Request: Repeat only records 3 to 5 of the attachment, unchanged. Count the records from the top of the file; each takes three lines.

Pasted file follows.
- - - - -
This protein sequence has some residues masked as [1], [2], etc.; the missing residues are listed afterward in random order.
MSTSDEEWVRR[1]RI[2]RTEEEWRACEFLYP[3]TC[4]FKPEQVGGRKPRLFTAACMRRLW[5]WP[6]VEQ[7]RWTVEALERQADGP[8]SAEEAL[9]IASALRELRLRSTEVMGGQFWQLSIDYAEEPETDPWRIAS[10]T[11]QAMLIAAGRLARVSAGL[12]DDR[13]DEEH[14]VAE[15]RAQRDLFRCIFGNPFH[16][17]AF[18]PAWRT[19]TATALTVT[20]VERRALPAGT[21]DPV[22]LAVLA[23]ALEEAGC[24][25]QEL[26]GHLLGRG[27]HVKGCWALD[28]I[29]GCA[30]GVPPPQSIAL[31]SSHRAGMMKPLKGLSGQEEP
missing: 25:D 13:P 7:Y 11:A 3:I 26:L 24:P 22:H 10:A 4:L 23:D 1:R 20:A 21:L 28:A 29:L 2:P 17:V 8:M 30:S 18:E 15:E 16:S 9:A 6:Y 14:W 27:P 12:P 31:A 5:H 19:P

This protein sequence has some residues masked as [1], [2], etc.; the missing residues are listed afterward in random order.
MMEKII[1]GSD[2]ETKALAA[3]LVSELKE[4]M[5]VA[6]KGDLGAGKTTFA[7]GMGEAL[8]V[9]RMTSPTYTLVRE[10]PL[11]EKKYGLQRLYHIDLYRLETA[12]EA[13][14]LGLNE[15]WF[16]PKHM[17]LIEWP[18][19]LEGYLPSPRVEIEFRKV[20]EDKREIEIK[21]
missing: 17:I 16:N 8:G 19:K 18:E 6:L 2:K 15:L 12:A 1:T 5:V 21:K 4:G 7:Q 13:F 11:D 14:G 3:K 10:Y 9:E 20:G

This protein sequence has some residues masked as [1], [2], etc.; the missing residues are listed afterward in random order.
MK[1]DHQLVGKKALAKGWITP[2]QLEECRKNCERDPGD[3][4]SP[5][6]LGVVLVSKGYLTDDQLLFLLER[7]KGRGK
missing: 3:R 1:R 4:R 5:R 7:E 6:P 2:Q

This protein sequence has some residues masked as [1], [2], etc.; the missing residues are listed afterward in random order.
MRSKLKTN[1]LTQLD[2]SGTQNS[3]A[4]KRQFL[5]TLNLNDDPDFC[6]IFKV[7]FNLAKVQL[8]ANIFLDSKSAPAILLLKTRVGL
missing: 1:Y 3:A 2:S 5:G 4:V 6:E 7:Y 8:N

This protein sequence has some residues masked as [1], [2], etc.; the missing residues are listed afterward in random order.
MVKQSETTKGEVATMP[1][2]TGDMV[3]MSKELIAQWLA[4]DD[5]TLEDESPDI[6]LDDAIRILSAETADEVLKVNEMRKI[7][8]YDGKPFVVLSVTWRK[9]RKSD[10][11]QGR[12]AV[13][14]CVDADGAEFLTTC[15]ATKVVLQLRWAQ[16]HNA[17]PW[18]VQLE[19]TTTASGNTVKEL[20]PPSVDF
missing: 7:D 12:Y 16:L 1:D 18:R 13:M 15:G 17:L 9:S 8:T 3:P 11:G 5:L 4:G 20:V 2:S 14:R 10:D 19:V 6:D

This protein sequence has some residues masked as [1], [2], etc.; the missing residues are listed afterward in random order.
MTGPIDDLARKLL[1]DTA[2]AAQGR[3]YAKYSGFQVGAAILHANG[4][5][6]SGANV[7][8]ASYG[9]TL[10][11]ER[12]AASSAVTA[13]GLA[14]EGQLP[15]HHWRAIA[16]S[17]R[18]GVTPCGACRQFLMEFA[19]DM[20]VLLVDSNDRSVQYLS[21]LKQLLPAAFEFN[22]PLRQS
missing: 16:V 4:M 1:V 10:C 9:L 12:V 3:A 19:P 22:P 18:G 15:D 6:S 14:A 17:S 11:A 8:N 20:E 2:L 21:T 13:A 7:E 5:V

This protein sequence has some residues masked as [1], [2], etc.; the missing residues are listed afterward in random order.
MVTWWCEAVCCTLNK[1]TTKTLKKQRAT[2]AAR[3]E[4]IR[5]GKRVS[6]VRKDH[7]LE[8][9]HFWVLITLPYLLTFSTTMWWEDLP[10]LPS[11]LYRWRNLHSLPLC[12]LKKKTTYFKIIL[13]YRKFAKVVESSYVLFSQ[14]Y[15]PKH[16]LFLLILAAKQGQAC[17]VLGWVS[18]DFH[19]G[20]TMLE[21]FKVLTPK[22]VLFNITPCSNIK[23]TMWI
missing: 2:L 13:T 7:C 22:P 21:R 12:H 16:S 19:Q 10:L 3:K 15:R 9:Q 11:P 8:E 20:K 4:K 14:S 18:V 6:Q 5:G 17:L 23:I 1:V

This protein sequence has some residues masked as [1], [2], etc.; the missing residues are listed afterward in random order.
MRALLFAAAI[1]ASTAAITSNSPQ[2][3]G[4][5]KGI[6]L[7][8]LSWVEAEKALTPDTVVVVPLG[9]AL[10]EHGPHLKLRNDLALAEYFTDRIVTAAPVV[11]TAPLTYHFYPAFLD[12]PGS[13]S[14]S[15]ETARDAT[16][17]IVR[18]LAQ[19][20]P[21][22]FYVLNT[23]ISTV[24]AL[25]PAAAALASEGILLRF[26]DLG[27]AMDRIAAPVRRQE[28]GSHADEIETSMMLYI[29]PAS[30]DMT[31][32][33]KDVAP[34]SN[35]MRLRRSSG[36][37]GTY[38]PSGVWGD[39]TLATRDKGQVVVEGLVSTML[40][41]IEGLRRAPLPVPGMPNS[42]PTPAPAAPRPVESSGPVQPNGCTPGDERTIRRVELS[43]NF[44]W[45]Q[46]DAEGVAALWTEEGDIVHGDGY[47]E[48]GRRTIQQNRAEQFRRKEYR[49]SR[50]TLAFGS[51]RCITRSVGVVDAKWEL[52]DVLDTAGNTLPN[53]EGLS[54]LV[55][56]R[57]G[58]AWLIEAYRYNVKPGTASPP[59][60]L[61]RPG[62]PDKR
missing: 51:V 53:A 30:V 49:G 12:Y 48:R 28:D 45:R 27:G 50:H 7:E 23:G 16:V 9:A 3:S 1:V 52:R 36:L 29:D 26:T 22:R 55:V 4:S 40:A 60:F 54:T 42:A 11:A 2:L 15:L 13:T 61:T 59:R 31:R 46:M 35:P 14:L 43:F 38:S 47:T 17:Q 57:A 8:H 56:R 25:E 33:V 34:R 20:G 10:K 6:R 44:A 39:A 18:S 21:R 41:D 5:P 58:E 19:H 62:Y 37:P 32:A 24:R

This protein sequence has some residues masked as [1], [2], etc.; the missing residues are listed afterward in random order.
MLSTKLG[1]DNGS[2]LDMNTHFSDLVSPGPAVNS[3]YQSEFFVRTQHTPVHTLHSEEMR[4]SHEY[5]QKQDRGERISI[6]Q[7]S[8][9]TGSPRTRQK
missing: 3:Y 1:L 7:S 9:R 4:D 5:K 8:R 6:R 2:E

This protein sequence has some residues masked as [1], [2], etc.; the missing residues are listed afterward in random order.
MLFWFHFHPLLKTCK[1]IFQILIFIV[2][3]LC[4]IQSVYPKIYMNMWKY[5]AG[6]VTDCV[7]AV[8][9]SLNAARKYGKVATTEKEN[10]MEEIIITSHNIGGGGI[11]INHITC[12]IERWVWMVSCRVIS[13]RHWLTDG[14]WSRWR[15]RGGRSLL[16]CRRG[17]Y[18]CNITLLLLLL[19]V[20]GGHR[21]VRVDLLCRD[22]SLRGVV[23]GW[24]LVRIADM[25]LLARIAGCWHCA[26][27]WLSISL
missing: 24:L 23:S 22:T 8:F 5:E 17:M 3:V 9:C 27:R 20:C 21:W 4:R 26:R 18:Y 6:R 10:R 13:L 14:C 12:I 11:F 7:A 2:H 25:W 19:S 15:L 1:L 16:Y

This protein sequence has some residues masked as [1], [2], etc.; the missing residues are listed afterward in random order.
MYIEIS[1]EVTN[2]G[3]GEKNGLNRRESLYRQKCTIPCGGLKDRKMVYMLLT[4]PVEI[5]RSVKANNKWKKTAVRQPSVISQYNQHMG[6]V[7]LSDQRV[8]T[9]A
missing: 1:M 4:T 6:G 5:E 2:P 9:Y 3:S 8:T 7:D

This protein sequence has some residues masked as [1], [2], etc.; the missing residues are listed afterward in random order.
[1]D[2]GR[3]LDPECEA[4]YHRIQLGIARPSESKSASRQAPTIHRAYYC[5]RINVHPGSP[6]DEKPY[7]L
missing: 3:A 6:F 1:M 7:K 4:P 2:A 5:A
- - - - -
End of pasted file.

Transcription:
This protein sequence has some residues masked as [1], [2], etc.; the missing residues are listed afterward in random order.
MK[1]DHQLVGKKALAKGWITP[2]QLEECRKNCERDPGD[3][4]SP[5][6]LGVVLVSKGYLTDDQLLFLLER[7]KGRGK
missing: 3:R 1:R 4:R 5:R 7:E 6:P 2:Q

This protein sequence has some residues masked as [1], [2], etc.; the missing residues are listed afterward in random order.
MRSKLKTN[1]LTQLD[2]SGTQNS[3]A[4]KRQFL[5]TLNLNDDPDFC[6]IFKV[7]FNLAKVQL[8]ANIFLDSKSAPAILLLKTRVGL
missing: 1:Y 3:A 2:S 5:G 4:V 6:E 7:Y 8:N

This protein sequence has some residues masked as [1], [2], etc.; the missing residues are listed afterward in random order.
MVKQSETTKGEVATMP[1][2]TGDMV[3]MSKELIAQWLA[4]DD[5]TLEDESPDI[6]LDDAIRILSAETADEVLKVNEMRKI[7][8]YDGKPFVVLSVTWRK[9]RKSD[10][11]QGR[12]AV[13][14]CVDADGAEFLTTC[15]ATKVVLQLRWAQ[16]HNA[17]PW[18]VQLE[19]TTTASGNTVKEL[20]PPSVDF
missing: 7:D 12:Y 16:L 1:D 18:R 13:M 15:G 17:L 9:S 8:T 3:P 11:G 5:L 4:G 20:V 2:S 14:R 10:D 19:V 6:D